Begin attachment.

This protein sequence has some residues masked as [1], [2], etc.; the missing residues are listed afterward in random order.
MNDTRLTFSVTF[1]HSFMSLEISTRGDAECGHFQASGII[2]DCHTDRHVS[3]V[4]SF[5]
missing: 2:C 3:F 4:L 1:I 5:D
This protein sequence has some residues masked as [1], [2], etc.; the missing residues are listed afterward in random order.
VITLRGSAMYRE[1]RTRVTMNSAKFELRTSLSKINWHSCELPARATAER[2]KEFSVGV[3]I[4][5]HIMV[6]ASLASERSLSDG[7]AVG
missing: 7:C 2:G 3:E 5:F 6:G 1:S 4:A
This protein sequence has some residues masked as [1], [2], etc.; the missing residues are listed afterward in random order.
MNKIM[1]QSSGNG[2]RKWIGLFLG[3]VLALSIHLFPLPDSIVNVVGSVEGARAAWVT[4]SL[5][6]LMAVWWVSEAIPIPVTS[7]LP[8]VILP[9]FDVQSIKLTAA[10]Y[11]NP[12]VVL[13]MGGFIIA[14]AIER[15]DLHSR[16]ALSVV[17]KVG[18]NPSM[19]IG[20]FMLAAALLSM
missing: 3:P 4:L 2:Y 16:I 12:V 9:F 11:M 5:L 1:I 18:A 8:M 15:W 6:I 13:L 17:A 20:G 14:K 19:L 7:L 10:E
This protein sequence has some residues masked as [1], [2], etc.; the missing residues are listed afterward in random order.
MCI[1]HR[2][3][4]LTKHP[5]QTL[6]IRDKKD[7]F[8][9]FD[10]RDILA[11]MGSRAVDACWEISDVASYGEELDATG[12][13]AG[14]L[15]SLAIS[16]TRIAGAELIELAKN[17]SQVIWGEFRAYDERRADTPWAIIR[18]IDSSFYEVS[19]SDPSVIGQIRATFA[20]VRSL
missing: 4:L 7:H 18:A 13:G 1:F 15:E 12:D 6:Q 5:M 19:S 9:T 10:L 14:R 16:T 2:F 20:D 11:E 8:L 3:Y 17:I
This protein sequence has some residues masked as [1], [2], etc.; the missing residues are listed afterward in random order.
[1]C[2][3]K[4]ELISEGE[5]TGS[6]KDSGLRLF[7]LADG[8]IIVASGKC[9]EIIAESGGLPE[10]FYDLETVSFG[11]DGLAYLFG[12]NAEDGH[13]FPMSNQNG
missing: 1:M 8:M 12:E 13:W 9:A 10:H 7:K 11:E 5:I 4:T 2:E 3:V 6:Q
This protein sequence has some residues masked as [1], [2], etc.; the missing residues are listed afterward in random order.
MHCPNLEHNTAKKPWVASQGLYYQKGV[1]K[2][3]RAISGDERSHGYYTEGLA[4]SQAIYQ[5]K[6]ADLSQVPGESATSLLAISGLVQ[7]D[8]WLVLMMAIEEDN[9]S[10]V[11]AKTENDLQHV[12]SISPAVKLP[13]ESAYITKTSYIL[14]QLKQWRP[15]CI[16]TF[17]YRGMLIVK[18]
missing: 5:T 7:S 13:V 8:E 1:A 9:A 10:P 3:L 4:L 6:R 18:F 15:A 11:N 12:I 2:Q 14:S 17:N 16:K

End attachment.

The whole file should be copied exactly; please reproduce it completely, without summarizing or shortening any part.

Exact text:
This protein sequence has some residues masked as [1], [2], etc.; the missing residues are listed afterward in random order.
MNDTRLTFSVTF[1]HSFMSLEISTRGDAECGHFQASGII[2]DCHTDRHVS[3]V[4]SF[5]
missing: 2:C 3:F 4:L 1:I 5:D
This protein sequence has some residues masked as [1], [2], etc.; the missing residues are listed afterward in random order.
VITLRGSAMYRE[1]RTRVTMNSAKFELRTSLSKINWHSCELPARATAER[2]KEFSVGV[3]I[4][5]HIMV[6]ASLASERSLSDG[7]AVG
missing: 7:C 2:G 3:E 5:F 6:G 1:S 4:A
This protein sequence has some residues masked as [1], [2], etc.; the missing residues are listed afterward in random order.
MNKIM[1]QSSGNG[2]RKWIGLFLG[3]VLALSIHLFPLPDSIVNVVGSVEGARAAWVT[4]SL[5][6]LMAVWWVSEAIPIPVTS[7]LP[8]VILP[9]FDVQSIKLTAA[10]Y[11]NP[12]VVL[13]MGGFIIA[14]AIER[15]DLHSR[16]ALSVV[17]KVG[18]NPSM[19]IG[20]FMLAAALLSM
missing: 3:P 4:L 2:Y 16:I 12:V 9:F 11:M 5:L 1:I 18:A 8:M 15:W 6:I 13:L 17:A 20:G 14:K 19:L 7:L 10:E
This protein sequence has some residues masked as [1], [2], etc.; the missing residues are listed afterward in random order.
MCI[1]HR[2][3][4]LTKHP[5]QTL[6]IRDKKD[7]F[8][9]FD[10]RDILA[11]MGSRAVDACWEISDVASYGEELDATG[12][13]AG[14]L[15]SLAIS[16]TRIAGAELIELAKN[17]SQVIWGEFRAYDERRADTPWAIIR[18]IDSSFYEVS[19]SDPSVIGQIRATFA[20]VRSL
missing: 4:L 7:H 18:A 13:G 1:F 15:E 12:D 6:Q 5:M 19:S 9:T 10:L 14:R 16:T 2:F 20:D 11:E 8:L 3:Y 17:I
This protein sequence has some residues masked as [1], [2], etc.; the missing residues are listed afterward in random order.
[1]C[2][3]K[4]ELISEGE[5]TGS[6]KDSGLRLF[7]LADG[8]IIVASGKC[9]EIIAESGGLPE[10]FYDLETVSFG[11]DGLAYLFG[12]NAEDGH[13]FPMSNQNG
missing: 1:M 8:M 12:E 13:W 9:A 10:H 7:K 11:E 5:I 4:T 2:E 3:V 6:Q
This protein sequence has some residues masked as [1], [2], etc.; the missing residues are listed afterward in random order.
MHCPNLEHNTAKKPWVASQGLYYQKGV[1]K[2][3]RAISGDERSHGYYTEGLA[4]SQAIYQ[5]K[6]ADLSQVPGESATSLLAISGLVQ[7]D[8]WLVLMMAIEEDN[9]S[10]V[11]AKTENDLQHV[12]SISPAVKLP[13]ESAYITKTSYIL[14]QLKQWRP[15]CI[16]TF[17]YRGMLIVK[18]
missing: 5:T 7:S 13:V 8:E 1:A 9:A 10:P 3:L 4:L 6:R 18:F 15:A 11:N 12:I 2:Q 14:S 17:N 16:K